The City of Yerington has been contacted about possible participation by the Yerington Municipal Airport as a launch base for the unmanned aerial vehicles (UAV, commonly known as drone) program, Yerington City Manager Dan Newell said last month.
He said a representative in charge of the Governor’s Economic Development initiative had contacted him via email about whether the city would be interested in the Yerington Airport being a launch base for the UAV program.
Newell indicated he replied that the city would definitely be interested in that participation, but he reported Monday that he hadn’t heard further from the state.
Since that time, Nevada was selected as one of six sites to be a UAV development center, Gov. Brian Sandoval and U.S. senators Harry Reid and Dean Heller announced last week.
The FAA made the initial announcement on Dec. 30 of Nevada’s selection as one of the six locations to be a center for Unmanned Aerial Vehicle development in the United States and outdoor testing of unmanned autonomous systems (UAS). Nevada applied to the FAA for this designation in May 2013.
Officials have said as a UAV development site, the most likely economic forecast shows there could be thousands of jobs for UAS employees with an average wage of approximately $62,000, officials announced.
This could mean an estimated $2.5 billion in economic impact in present dollars and an estimated $125 million in annual state and local tax revenue.
“Being selected as one of six sites for UAV development in the country is a historic moment for Nevada,” Sandoval said. “With the climate and air space in Nevada, we are uniquely equipped to help expand the development of UAVs. We have also partnered with private industry and academia to establish the curriculum necessary to create the UAS civilian workforce of the future in Nevada.”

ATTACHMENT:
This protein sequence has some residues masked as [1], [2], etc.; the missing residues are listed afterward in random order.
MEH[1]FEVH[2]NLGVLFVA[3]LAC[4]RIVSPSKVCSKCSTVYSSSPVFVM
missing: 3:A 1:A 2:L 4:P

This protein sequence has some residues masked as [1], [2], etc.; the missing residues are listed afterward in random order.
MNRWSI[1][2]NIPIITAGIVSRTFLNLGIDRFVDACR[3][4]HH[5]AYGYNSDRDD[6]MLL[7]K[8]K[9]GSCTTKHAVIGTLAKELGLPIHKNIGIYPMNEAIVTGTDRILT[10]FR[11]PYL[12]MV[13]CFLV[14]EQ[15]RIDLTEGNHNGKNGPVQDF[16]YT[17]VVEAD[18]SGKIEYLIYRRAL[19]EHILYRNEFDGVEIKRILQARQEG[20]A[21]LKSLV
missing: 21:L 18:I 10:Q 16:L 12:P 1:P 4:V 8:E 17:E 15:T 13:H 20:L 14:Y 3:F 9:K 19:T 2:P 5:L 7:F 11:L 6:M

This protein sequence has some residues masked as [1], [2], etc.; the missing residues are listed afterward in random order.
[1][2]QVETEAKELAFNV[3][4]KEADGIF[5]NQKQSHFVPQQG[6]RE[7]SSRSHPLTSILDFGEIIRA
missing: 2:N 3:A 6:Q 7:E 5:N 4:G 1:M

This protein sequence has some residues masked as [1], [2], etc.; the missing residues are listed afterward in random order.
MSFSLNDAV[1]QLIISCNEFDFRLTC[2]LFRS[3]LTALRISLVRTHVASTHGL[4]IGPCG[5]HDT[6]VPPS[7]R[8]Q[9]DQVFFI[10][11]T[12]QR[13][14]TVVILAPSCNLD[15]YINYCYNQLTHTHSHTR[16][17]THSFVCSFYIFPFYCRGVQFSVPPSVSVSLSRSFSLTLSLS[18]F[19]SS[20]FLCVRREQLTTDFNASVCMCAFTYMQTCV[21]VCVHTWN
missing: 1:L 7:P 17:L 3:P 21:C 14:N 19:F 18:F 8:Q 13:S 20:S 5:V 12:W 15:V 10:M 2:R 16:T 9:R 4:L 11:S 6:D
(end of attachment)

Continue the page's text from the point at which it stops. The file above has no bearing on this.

“This is wonderful news for Nevada that creates a huge opportunity for our economy,” Reid said. “Nevada has long been a leader in the UAS industry, and no state makes a better candidate than ours.”
“Considering that Nevada continues to lead the nation in unemployment, the FAA’s decision is both welcome and well-timed,” Heller said.
The University of Nevada, Reno will be involved in research and industry collaboration in this project.
“The decision by the FAA to select the state of Nevada as a test site to begin work on safely integrating unmanned aircraft systems into the national airspace aligns perfectly with plans and projects underway at the University of Nevada, Reno,” Kam Leang of the UNR mechanical engineering department said.
A minor degree program in unmanned autonomous systems begins in January, with courses in computer science, electrical engineering and mechanical engineering.
Steve Hill, director of the Governor’s Office of Economic Development, said of the announcement, “We look forward to working with the FAA and other test sites to develop an industry that is safe and secure while creating good jobs and providing the benefits that stem from commercial applications.”